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Family History Of Hypertension Is Related To Maladaptive Behavioral Responses As Well As Exaggerated Physiological Reactions To Stress, According To Study

Date:
May 14, 2002
Source:
American Psychological Association
Summary:
People’s risk for hypertension associated with having a parental history of hypertension may be influenced by observing how their parents handled stress, says researchers who examined relations among numerous behavioral responses and family history of hypertension. This study, reported on in the May issue of Health Psychology, finds that offspring of hypertensive parents react more negatively, both behaviorally and physiologically, to stressful situations.

WASHINGTON — People’s risk for hypertension associated with having a parental history of hypertension may be influenced by observing how their parents handled stress, says researchers who examined relations among numerous behavioral responses and family history of hypertension. This study, reported on in the May issue of Health Psychology, finds that offspring of hypertensive parents react more negatively, both behaviorally and physiologically, to stressful situations.


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The above story is based on materials provided by American Psychological Association. Note: Materials may be edited for content and length.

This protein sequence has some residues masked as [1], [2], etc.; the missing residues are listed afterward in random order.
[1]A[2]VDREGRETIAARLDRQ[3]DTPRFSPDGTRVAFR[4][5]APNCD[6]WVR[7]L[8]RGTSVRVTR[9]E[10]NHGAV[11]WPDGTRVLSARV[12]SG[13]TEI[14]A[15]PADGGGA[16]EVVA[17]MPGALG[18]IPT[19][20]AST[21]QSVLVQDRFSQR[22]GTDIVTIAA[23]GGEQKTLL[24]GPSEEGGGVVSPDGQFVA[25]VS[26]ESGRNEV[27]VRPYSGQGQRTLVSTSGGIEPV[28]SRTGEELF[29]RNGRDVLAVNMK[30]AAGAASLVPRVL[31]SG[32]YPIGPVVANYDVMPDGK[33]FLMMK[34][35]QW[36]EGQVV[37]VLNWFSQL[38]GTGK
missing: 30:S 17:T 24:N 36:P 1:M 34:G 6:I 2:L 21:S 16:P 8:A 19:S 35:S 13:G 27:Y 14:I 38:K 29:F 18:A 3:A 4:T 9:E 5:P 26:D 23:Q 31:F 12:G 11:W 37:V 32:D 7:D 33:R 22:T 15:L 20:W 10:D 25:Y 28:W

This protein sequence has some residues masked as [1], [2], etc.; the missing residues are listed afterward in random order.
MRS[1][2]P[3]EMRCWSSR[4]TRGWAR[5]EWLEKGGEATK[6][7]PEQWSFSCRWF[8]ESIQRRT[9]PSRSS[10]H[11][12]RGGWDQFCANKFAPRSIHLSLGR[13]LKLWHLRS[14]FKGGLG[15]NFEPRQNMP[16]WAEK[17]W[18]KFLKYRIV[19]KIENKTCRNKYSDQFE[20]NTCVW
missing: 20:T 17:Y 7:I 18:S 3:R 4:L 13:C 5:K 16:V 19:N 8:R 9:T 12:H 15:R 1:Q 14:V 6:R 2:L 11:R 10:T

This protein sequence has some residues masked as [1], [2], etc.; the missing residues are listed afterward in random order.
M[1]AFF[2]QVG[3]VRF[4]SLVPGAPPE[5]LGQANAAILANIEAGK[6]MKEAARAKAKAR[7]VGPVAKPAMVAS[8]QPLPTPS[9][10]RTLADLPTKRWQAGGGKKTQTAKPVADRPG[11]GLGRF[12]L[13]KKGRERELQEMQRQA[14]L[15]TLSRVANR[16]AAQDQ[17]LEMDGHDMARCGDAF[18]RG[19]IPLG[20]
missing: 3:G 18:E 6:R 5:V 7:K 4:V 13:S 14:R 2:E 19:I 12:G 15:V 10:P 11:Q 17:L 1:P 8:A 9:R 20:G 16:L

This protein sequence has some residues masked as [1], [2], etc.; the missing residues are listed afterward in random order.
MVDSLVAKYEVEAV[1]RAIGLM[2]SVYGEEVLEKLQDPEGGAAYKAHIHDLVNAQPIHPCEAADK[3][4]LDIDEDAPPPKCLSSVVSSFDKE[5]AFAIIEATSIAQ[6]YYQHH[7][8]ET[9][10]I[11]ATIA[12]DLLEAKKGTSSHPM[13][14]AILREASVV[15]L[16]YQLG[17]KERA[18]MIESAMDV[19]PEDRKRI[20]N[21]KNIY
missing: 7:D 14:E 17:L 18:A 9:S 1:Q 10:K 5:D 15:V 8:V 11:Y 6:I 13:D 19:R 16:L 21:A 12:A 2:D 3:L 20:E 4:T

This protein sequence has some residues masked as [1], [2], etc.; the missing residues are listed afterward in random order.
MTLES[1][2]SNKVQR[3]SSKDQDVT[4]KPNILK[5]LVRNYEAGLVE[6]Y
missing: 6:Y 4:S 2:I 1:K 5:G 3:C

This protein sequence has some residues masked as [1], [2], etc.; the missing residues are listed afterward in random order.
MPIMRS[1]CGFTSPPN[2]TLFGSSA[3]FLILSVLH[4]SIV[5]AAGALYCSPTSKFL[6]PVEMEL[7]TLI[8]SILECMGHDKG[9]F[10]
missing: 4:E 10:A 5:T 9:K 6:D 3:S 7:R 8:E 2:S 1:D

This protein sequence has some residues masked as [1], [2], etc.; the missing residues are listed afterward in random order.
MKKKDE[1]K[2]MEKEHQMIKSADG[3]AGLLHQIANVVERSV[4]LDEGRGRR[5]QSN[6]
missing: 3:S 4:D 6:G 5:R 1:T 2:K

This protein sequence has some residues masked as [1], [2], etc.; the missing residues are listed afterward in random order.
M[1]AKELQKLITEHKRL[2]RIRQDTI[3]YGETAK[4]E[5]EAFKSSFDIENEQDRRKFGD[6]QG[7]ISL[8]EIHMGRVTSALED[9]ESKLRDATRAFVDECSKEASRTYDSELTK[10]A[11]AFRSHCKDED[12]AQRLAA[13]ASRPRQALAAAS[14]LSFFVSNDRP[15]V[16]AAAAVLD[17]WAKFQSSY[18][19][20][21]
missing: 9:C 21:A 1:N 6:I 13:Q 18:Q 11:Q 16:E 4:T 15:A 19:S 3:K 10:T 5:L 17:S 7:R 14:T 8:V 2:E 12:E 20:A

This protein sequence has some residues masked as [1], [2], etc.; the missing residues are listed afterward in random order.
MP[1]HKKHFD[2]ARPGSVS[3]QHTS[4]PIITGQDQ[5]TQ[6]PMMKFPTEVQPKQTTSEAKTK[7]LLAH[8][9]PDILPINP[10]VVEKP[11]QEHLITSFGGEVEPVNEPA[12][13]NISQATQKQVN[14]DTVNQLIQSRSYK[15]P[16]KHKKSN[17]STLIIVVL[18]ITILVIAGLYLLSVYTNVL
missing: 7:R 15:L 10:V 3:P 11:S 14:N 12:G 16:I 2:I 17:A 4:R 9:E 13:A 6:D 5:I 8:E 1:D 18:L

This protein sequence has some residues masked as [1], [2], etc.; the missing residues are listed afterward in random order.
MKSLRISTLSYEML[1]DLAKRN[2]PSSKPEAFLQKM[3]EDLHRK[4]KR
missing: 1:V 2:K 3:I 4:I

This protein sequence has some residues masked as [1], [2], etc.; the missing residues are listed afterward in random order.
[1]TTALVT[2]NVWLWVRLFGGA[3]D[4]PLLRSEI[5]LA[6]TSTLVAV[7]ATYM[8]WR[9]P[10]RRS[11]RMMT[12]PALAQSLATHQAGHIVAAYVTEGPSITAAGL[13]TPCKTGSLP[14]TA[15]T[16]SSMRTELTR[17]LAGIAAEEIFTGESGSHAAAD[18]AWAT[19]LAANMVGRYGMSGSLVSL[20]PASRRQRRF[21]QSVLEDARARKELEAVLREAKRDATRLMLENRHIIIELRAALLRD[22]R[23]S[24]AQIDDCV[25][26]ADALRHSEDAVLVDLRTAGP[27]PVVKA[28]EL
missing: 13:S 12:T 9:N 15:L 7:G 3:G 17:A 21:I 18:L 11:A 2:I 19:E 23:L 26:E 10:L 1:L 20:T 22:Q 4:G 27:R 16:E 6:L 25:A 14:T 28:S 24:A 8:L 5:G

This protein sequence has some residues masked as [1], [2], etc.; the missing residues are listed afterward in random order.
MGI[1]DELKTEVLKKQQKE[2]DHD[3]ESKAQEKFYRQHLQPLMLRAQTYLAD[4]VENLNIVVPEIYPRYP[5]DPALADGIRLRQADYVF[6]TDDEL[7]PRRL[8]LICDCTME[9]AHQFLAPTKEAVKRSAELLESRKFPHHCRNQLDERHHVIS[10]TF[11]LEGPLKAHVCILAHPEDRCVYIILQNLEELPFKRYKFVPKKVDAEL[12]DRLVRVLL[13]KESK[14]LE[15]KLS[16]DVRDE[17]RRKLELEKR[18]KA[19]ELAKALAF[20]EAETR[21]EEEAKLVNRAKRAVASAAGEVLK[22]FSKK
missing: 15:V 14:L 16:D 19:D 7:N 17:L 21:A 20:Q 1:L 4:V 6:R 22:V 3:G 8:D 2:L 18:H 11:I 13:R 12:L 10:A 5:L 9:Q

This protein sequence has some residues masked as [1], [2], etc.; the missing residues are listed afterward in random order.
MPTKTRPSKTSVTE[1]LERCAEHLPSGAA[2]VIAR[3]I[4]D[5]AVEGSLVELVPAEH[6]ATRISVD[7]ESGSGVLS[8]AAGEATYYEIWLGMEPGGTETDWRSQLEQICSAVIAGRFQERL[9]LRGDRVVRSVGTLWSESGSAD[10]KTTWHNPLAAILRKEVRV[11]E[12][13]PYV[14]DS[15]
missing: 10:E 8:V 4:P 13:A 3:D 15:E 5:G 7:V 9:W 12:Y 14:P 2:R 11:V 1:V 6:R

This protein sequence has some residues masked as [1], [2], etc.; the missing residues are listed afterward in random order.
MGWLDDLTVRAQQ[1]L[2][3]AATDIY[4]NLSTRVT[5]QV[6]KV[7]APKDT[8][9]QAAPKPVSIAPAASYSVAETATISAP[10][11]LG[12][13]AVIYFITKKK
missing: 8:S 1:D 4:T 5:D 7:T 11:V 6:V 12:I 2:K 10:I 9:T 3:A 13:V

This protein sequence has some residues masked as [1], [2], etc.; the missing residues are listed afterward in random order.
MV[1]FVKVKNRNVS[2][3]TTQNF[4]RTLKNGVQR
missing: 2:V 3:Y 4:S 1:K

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American Psychological Association. "Family History Of Hypertension Is Related To Maladaptive Behavioral Responses As Well As Exaggerated Physiological Reactions To Stress, According To Study." ScienceDaily. ScienceDaily, 14 May 2002. <www.sciencedaily.com/releases/2002/05/020514073954.htm>.
American Psychological Association. (2002, May 14). Family History Of Hypertension Is Related To Maladaptive Behavioral Responses As Well As Exaggerated Physiological Reactions To Stress, According To Study. ScienceDaily. Retrieved April 17, 2014 from www.sciencedaily.com/releases/2002/05/020514073954.htm
American Psychological Association. "Family History Of Hypertension Is Related To Maladaptive Behavioral Responses As Well As Exaggerated Physiological Reactions To Stress, According To Study." ScienceDaily. www.sciencedaily.com/releases/2002/05/020514073954.htm (accessed April 17, 2014).

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